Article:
Central Mongolia: "Terelj; Khustain; Zuunmod"

Ulan Bator

August 14, 2010

Dear Family and Friends,

Rather than subjecting myself to a difficult journey over less than adequate roads, I decided to follow Baaysa’s advice and take day-trips from Ulan Bator to the relatively close and accessible national parks.

There were three trips and each one provided a unique landscape.

I met Baaysa by chance in Bangkok, and with her friend Batschka and our driver, we traveled through some of the most gorgeous scenery I have ever encountered.

The first trip was a drive 55km northeast of UB to the alpine landscape of Gorkhi-Terelj National Perk (293,200 hectares - 724,500 acres).  We also made a detour to the Genghis Khan Equestrian Statue at Tsonjin Boldog.  There we met a French couple who are peddling their way around the region on a motorized tandem bicycle.

Picnic lunch at the park: beef sausage, sliced cheese, sardines, brown bread, sweet pickles, apple juice, chocolate cookies.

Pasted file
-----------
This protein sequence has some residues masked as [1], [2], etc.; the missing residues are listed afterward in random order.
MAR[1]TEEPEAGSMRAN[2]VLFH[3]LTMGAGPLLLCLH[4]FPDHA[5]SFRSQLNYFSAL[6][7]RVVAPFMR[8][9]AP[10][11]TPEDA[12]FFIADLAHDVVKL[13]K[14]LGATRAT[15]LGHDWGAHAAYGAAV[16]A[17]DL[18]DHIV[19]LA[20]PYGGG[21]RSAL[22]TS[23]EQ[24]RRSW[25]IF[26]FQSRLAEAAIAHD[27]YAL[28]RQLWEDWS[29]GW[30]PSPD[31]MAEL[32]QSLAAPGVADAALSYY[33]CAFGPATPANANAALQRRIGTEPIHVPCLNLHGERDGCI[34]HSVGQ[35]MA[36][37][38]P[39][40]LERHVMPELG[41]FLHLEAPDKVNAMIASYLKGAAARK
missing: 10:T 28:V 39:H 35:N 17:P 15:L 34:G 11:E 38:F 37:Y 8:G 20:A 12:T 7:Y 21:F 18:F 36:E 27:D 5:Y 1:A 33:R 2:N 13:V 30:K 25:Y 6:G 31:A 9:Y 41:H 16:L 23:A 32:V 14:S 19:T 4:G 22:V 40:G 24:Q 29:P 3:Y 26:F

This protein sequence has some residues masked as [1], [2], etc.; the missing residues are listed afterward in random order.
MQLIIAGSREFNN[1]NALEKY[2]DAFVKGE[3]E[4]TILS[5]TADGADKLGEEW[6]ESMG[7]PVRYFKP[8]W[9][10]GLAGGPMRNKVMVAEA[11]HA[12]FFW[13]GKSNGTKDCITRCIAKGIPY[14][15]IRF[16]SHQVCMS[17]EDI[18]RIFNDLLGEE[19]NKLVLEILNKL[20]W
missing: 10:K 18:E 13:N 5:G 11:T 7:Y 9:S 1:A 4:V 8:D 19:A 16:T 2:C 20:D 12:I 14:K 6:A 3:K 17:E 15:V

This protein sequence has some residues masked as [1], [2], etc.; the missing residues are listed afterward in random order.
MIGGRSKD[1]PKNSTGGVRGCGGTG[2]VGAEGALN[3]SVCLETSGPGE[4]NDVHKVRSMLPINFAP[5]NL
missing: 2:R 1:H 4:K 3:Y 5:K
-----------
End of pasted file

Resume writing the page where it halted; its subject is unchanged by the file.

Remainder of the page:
The second trip was 100km southwest of UB to the mountain-steppe environment of Khustain National Park (50,620 hectares – 125,080 acres). Also known as Khustain Nuruu (Birch Mountain Range) we hoped to spot the takhi – the Mongolian wild horses.  On the road we met two guys from the Netherlands.  They were riding four-wheel all terrain vehicles across Mongolia.

Picnic again at Khustain. Same menu. 

I can tell you, there’s nothing better than sitting on the ground with friends beneath the “eternal blue sky” and having a picnic surrounded by the most astonishing scenery.  Better than a New Year’s Gala.  Better than a Captain’s Dinner. Better than an all-you-can-eat sushi bar!

The third trip was to Zuunmod (one hundred pine trees) 60km south of UB.  Outside the town and up on a hillside is the Mandshir Khiid Monastery.  The original temple is in ruins, but the adjacent building is partially restored and has a colorful museum. Here we met a young Australian traveler.  He was so sore. He had a 6km horseback ride.

There are ger camps at each of the parks.  If I ever return, I will stay overnight to see the dusk and the dawn at these wonderful places.

My friends, I will not subject you to my thesaurus-activated adjectival outburst.  The images of the Mongolian mountains will provide the descriptions.  Words are inadequate.  Words fail.

There is one new word, though, that comes to mind.  In the past, in such circumstances, I have felt fortunate.  And I know I am.  But this time I feel something different.  “Privileged” is the new word.  I feel privileged to encounter such a place as Mongolia.   


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